“We are going to be able to purchase units to keep them affordable as that’s one of the few remaining market-rate affordable rentals in the City and we want to keep them that way,” said Lewis. “We’ll do the necessary work to rehab them and keep them up to date. Our long-term goal is to eventually assemble those units so we can create a larger number of affordable units. We want to preserve the units that are there and eventually create more.”
When it comes to affordable housing, there are different levels of income to be considered. In Falls Church, very low income is considered to be 30 percent or under of area median income, which includes Housing Choice Voucher clients, with an income of $27,090 or less. Low income includes those who are eligible for City Committed Affordable Units with an income of $45,150 or less. Those considered to be at the mid-level are eligible for the Affordable Dwelling Unit (ADU) program and have an income of $54,180 or less. Those making between $72,240 and $99,330 may qualify for some ADUs and will be included in the new Amazon Homeownership Program.
The City currently has six committed four-plex ADU properties, with two additional complexes expected to be added in the future, for a total of 86 units currently. There is currently a waitlist for ADUs with people in different priority levels. Priority one includes those who live or work in the City and are elderly and/or disabled. Priority two includes those who live and/or work in the city. Priority three includes those with no relation to the City. Over 100 people currently sit on the waitlist.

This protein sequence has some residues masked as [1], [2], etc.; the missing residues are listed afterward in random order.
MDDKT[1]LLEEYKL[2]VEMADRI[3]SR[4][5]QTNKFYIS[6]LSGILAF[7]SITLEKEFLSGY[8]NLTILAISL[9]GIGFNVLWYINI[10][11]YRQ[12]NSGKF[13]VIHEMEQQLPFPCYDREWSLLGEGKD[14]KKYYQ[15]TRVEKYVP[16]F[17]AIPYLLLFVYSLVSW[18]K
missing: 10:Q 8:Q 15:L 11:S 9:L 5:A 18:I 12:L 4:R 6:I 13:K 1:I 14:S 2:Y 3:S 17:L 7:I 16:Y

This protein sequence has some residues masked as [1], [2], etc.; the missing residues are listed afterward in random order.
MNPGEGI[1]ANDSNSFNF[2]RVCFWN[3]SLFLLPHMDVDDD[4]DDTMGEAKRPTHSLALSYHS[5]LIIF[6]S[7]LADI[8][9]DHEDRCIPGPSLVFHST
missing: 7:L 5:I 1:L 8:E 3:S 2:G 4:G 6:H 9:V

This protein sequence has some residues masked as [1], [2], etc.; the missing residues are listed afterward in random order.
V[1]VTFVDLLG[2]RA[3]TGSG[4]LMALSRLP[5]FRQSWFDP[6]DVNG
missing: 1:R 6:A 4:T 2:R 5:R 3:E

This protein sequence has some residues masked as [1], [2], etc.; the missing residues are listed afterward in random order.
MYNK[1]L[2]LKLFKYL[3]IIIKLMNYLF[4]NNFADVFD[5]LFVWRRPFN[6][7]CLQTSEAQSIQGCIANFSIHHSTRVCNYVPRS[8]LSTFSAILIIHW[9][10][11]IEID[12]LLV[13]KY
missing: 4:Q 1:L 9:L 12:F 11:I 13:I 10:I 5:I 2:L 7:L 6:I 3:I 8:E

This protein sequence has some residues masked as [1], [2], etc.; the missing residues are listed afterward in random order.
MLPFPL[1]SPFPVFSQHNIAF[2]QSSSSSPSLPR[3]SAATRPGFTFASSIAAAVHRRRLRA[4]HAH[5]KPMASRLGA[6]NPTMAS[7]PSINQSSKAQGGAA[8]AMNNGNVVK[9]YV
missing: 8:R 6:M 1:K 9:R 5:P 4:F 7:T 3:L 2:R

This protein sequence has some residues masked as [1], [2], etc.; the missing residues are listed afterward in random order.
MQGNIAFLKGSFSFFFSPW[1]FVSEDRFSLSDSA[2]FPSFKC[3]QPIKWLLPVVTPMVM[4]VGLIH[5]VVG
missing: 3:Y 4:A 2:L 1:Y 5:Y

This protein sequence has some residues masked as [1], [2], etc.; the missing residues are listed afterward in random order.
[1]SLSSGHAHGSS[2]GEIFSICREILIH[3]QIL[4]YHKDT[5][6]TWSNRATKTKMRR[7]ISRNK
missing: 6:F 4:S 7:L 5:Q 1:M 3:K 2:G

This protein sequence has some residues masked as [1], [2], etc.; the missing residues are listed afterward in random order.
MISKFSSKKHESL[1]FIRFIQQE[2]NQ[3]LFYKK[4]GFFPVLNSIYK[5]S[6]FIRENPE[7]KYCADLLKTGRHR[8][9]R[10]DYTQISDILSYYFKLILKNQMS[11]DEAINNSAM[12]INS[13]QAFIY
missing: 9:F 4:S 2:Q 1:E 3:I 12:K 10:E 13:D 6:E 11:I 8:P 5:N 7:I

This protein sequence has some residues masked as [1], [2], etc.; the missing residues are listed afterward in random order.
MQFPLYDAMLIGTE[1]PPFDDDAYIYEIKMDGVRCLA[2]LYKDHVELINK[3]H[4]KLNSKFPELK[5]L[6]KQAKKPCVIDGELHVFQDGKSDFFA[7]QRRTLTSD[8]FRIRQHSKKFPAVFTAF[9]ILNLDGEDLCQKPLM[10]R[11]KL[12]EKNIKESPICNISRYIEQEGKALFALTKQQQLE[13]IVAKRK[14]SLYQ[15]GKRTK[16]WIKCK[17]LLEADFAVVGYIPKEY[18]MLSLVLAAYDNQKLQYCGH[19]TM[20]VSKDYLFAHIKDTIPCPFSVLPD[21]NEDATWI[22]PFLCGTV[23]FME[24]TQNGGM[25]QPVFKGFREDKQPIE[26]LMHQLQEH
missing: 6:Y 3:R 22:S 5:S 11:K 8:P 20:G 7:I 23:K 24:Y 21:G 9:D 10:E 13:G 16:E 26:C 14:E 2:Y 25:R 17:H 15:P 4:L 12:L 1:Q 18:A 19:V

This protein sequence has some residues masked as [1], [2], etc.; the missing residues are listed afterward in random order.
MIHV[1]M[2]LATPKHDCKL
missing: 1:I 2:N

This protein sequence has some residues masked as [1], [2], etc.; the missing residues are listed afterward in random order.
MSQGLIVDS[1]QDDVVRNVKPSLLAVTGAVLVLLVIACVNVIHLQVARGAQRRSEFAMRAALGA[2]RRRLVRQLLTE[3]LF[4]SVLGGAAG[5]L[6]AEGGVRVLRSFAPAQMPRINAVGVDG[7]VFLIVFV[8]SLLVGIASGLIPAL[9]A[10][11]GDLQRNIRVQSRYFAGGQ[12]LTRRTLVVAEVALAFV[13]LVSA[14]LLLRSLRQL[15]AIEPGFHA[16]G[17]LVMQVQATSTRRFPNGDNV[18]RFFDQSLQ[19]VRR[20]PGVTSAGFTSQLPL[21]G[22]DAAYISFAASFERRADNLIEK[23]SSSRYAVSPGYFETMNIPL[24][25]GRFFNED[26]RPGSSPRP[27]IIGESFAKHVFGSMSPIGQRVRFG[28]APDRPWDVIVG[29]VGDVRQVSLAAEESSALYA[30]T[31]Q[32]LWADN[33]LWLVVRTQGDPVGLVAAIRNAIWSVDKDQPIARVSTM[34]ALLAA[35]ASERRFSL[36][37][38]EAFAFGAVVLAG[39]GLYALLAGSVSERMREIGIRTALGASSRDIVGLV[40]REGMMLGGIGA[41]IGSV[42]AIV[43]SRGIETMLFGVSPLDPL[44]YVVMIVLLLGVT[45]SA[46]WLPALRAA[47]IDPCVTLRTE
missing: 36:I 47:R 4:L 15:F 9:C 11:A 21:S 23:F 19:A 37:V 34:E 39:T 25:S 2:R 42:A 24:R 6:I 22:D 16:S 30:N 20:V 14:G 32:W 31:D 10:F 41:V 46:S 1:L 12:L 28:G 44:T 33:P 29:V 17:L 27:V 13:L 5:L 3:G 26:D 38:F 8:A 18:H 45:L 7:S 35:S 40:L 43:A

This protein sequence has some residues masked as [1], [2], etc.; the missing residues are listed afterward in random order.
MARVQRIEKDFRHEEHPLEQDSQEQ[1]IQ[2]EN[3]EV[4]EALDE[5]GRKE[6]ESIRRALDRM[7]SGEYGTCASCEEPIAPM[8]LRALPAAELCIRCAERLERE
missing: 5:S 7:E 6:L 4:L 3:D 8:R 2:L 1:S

Lewis stated that she plans to preserve the affordable housing units that the City currently has and work to improve them, stating that the issues at the Fields apartments are some of her biggest priorities.
“We’re working together to try to improve the conditions there and work to create a plan for what to do when the tax credits expire in 2027. When those credits expire we want to make sure that the over 90 residents who live there remain in the City because they’re very important to us,” said Lewis about the work being done at the Fields Apartments.
Increasing community engagement is another priority high on Lewis’ list. This means working to ensure that citizens’ voices are heard and their input is taken into account when making decisions that will affect them directly.
Additionally, Lewis will be working with Aurora House, a residential counseling center for girls aged 16 — 21 in the City that offers both short and long-term community-based treatment to girls from Falls Church and the surrounding area. This is a program that is directly at the intersection of both housing and human services.
Finally, Lewis wants to continue to work to meet the needs of the City’s more vulnerable populations— something that has been a top priority since the pandemic began. This included helping people to pay their rent, buy food and much more. As the pandemic continues, this will remain a priority.